Familial aggregation of juvenile idiopathic arthritis with other autoimmune diseases: Impact on clinical characteristics, disease activity status and disease damage

Sulaiman M. Al-Mayouf*, Abeer Alrasheedi, Iman Almsellati, Soad Hashad, Khulood Khawaja, Reem Abdwani, Samia AlHashim, Mohammed Muzaffer, Hala Lotfy, Nora Almutairi

*Corresponding author for this work

Research output: Contribution to journalArticlepeer-review


Objectives: To evaluate the impact of family history of autoimmune diseases (FHADs) on the clinical characteristics and outcome of juvenile idiopathic arthritis (JIA). Methods: We retrospectively reviewed children with JIA seen in 7 pediatric rheumatology clinics from 6 Arab countries. All included patients met the International League of Associations for Rheumatology classification criteria for JIA and had a disease duration greater than 1 year. Data were collected at the last follow-up visit and comprised clinical findings, including FHADs. Disease activity and disease damage were assessed by Juvenile Arthritis Multidimensional Assessment Report, and juvenile arthritis damage index (JADI) respectively. Disease activity was categorized as remission off treatment, remission on treatment, or active disease. Results: A total of 349 (224 females) JIA patients with a disease duration of 5 (interquartile range 2.9-7.5) years were included. The most frequent JIA categories were polyarticular JIA and oligoarticular JIA, followed by systemic JIA. There were 189 patients with FHADs and 160 patients without FHADs. The most frequent FHADs were diabetes mellitus (21.2%), JIA (18.5%), rheumatoid arthritis (12.7%). Among patients with FHADs, 140/189 (74.1%) achieved clinical remission, while 131/160 (81.9%) patients without FHDs had clinical remission (odds ratio [OR] = 1.2, 95% CI 0.97-1.5). Rate of consanguinity, enthesitis-related arthritis (ERA) and psoriatic arthritis were higher in patients with FHADs (OR = 0.6, 95% CI 0.4-0.9 and OR = 1.2, 95% CI 1.1-1.4). Also, articular JADI correlated significantly with presence of FHADs (OR = 1.1, 95% CI 1.0-1.1). Conclusion: This study shows that autoimmune diseases cluster within families of patients with JIA with a high proportion of ERA and psoriatic arthritis. JIA patients with FHADs are likely to have more disease damage.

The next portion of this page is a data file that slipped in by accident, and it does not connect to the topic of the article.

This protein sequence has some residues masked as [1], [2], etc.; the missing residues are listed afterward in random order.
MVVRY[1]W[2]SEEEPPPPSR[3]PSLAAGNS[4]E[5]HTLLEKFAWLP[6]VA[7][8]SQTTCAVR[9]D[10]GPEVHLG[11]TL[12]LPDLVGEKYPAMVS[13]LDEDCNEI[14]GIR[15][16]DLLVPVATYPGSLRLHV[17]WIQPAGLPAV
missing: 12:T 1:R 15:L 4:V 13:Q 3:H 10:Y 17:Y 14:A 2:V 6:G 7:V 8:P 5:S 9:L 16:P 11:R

Original languageEnglish
Pages (from-to)1080-1085
Number of pages6
JournalInternational Journal of Rheumatic Diseases
Issue number8
Publication statusPublished - Aug 2021
Externally publishedYes


  • consanguinity
  • familial arthritis
  • familial autoimmune diseases
  • juvenile arthritis damage index
  • juvenile arthritis disease activity score
  • juvenile idiopathic arthritis

ASJC Scopus subject areas

  • Rheumatology

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